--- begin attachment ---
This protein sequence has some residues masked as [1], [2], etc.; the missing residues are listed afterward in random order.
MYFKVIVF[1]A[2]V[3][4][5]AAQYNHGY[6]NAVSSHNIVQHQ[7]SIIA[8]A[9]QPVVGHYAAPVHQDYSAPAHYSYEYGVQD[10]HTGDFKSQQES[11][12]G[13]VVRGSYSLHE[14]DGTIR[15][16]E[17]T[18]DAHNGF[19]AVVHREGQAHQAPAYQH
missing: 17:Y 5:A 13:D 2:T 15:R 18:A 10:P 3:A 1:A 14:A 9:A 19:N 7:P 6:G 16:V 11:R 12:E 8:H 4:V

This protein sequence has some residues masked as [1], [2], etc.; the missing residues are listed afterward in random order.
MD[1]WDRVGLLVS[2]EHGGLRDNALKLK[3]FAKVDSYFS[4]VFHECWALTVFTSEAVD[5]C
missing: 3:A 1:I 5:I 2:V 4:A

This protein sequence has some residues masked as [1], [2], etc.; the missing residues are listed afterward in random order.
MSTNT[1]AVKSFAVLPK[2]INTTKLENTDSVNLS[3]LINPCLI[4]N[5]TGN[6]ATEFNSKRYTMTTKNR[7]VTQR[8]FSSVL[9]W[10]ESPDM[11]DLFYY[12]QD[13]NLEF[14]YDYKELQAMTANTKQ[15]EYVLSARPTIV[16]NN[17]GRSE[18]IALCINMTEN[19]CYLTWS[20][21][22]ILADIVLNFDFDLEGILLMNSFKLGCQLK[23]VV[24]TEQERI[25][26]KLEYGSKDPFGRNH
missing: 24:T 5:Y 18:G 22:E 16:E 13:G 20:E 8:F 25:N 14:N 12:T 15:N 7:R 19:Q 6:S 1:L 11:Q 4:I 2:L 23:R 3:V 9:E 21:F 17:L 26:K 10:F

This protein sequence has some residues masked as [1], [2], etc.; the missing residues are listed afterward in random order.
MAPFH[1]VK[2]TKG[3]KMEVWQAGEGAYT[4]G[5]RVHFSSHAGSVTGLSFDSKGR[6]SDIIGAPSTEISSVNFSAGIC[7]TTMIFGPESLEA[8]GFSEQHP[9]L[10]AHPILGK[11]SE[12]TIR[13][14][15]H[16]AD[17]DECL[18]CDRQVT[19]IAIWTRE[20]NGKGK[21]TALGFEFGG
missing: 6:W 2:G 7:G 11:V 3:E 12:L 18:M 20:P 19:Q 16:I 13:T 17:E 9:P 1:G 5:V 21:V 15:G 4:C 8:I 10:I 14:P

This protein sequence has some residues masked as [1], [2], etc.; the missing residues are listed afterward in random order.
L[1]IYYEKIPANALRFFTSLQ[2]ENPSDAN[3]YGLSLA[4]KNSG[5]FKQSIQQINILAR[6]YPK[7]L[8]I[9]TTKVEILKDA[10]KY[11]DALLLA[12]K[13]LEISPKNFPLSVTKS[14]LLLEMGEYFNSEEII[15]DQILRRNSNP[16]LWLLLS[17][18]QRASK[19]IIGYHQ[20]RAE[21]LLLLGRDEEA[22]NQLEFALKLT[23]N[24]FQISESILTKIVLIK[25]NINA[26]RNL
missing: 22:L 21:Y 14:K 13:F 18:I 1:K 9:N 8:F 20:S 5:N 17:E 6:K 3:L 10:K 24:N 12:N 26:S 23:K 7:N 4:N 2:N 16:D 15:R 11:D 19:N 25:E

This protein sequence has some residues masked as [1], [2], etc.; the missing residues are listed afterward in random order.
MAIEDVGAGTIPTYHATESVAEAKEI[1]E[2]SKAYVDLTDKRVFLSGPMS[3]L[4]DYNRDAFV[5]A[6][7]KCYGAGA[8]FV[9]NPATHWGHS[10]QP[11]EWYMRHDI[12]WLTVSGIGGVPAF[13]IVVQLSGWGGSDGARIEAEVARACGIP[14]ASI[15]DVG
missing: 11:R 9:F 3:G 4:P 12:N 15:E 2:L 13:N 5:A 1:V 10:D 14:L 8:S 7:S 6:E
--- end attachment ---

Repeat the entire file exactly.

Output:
This protein sequence has some residues masked as [1], [2], etc.; the missing residues are listed afterward in random order.
MYFKVIVF[1]A[2]V[3][4][5]AAQYNHGY[6]NAVSSHNIVQHQ[7]SIIA[8]A[9]QPVVGHYAAPVHQDYSAPAHYSYEYGVQD[10]HTGDFKSQQES[11][12]G[13]VVRGSYSLHE[14]DGTIR[15][16]E[17]T[18]DAHNGF[19]AVVHREGQAHQAPAYQH
missing: 17:Y 5:A 13:D 2:T 15:R 18:A 10:P 3:A 1:A 14:A 9:A 19:N 7:P 6:G 16:V 11:R 12:E 8:H 4:V

This protein sequence has some residues masked as [1], [2], etc.; the missing residues are listed afterward in random order.
MD[1]WDRVGLLVS[2]EHGGLRDNALKLK[3]FAKVDSYFS[4]VFHECWALTVFTSEAVD[5]C
missing: 3:A 1:I 5:I 2:V 4:A

This protein sequence has some residues masked as [1], [2], etc.; the missing residues are listed afterward in random order.
MSTNT[1]AVKSFAVLPK[2]INTTKLENTDSVNLS[3]LINPCLI[4]N[5]TGN[6]ATEFNSKRYTMTTKNR[7]VTQR[8]FSSVL[9]W[10]ESPDM[11]DLFYY[12]QD[13]NLEF[14]YDYKELQAMTANTKQ[15]EYVLSARPTIV[16]NN[17]GRSE[18]IALCINMTEN[19]CYLTWS[20][21][22]ILADIVLNFDFDLEGILLMNSFKLGCQLK[23]VV[24]TEQERI[25][26]KLEYGSKDPFGRNH
missing: 24:T 5:Y 18:G 22:E 16:E 13:G 20:E 8:F 25:N 14:N 12:T 15:N 7:R 19:Q 6:S 1:L 11:Q 4:I 2:L 23:R 3:V 9:E 21:F 17:L 26:K 10:F

This protein sequence has some residues masked as [1], [2], etc.; the missing residues are listed afterward in random order.
MAPFH[1]VK[2]TKG[3]KMEVWQAGEGAYT[4]G[5]RVHFSSHAGSVTGLSFDSKGR[6]SDIIGAPSTEISSVNFSAGIC[7]TTMIFGPESLEA[8]GFSEQHP[9]L[10]AHPILGK[11]SE[12]TIR[13][14][15]H[16]AD[17]DECL[18]CDRQVT[19]IAIWTRE[20]NGKGK[21]TALGFEFGG
missing: 6:W 2:G 7:G 11:V 3:E 12:L 18:M 20:P 19:Q 16:I 13:T 17:E 9:P 1:G 5:V 21:V 15:G 4:C 8:I 10:I 14:P

This protein sequence has some residues masked as [1], [2], etc.; the missing residues are listed afterward in random order.
L[1]IYYEKIPANALRFFTSLQ[2]ENPSDAN[3]YGLSLA[4]KNSG[5]FKQSIQQINILAR[6]YPK[7]L[8]I[9]TTKVEILKDA[10]KY[11]DALLLA[12]K[13]LEISPKNFPLSVTKS[14]LLLEMGEYFNSEEII[15]DQILRRNSNP[16]LWLLLS[17][18]QRASK[19]IIGYHQ[20]RAE[21]LLLLGRDEEA[22]NQLEFALKLT[23]N[24]FQISESILTKIVLIK[25]NINA[26]RNL
missing: 22:L 21:Y 14:K 13:F 18:I 1:K 9:N 8:F 20:S 5:N 17:E 6:K 3:L 10:K 24:N 12:N 26:S 23:K 7:N 4:N 2:N 16:D 15:R 11:D 19:N 25:E

This protein sequence has some residues masked as [1], [2], etc.; the missing residues are listed afterward in random order.
MAIEDVGAGTIPTYHATESVAEAKEI[1]E[2]SKAYVDLTDKRVFLSGPMS[3]L[4]DYNRDAFV[5]A[6][7]KCYGAGA[8]FV[9]NPATHWGHS[10]QP[11]EWYMRHDI[12]WLTVSGIGGVPAF[13]IVVQLSGWGGSDGARIEAEVARACGIP[14]ASI[15]DVG
missing: 11:R 9:F 3:G 4:P 12:N 15:E 2:L 13:N 5:A 1:V 10:D 14:L 8:S 7:S 6:E